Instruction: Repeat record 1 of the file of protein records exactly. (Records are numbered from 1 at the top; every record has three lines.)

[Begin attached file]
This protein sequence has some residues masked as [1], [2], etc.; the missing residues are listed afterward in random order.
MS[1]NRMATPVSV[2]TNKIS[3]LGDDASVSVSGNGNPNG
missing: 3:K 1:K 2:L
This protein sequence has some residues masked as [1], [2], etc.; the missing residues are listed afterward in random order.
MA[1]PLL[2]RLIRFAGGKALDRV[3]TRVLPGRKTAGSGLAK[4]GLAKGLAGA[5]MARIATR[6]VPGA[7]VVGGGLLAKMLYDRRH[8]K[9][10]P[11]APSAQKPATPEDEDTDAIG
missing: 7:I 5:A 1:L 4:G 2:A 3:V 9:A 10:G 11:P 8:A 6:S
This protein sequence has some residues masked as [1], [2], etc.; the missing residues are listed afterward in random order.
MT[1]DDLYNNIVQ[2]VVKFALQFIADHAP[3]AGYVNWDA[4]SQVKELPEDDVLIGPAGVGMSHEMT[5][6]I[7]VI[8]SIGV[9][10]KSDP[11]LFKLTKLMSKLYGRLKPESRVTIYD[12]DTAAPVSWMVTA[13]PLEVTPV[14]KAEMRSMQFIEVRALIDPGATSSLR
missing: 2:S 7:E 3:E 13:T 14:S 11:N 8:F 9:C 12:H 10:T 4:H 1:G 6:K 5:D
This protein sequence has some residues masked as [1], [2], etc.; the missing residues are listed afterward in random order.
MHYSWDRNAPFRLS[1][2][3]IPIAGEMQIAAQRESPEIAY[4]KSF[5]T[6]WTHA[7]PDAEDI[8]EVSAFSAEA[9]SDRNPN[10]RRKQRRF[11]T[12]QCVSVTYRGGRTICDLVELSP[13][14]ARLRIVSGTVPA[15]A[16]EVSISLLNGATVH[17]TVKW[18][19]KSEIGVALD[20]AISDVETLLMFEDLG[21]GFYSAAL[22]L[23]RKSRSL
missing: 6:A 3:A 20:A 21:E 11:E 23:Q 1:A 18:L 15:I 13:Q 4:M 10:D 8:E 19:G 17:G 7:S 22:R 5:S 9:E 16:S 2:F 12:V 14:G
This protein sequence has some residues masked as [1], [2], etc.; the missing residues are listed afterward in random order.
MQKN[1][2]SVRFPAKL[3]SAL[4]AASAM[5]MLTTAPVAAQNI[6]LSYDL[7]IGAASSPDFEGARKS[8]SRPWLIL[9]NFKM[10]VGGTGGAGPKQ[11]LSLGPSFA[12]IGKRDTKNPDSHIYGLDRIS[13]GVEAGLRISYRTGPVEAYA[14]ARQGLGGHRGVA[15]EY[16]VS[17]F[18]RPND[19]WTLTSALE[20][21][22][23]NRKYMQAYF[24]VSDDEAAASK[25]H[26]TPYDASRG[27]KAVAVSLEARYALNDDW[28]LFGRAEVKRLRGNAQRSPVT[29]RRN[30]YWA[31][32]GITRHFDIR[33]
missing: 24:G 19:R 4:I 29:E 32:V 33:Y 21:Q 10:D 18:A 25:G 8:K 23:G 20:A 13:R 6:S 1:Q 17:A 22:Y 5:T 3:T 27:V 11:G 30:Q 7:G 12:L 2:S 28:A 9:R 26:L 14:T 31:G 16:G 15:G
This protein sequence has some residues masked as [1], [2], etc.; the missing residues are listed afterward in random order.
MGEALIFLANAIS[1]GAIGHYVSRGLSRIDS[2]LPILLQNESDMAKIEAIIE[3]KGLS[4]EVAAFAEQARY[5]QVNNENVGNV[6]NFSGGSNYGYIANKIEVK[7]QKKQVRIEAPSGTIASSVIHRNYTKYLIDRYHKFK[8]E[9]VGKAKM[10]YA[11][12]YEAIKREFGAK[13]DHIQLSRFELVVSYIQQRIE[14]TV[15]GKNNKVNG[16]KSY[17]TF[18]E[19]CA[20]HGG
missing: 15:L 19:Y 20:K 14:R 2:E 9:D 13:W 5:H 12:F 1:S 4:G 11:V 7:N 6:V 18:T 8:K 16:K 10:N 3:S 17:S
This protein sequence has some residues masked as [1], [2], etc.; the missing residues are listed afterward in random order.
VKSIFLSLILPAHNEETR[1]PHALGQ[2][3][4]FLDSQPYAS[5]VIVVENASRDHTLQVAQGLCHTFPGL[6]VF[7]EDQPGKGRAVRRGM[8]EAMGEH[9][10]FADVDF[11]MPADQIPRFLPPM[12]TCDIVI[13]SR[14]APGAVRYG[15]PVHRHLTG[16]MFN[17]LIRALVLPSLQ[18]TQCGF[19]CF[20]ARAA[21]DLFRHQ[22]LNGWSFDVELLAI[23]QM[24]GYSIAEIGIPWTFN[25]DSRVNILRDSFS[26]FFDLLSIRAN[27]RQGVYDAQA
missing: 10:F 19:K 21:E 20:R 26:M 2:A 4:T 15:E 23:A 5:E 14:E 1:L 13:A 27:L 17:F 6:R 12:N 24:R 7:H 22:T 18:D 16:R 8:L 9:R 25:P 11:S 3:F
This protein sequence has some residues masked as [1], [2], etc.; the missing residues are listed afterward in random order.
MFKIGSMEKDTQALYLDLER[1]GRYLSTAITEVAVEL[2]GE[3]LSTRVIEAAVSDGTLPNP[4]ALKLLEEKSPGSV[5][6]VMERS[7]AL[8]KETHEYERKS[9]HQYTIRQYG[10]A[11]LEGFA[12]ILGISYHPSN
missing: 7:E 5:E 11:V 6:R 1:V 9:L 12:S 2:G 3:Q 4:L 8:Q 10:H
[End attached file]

This protein sequence has some residues masked as [1], [2], etc.; the missing residues are listed afterward in random order.
MS[1]NRMATPVSV[2]TNKIS[3]LGDDASVSVSGNGNPNG
missing: 3:K 1:K 2:L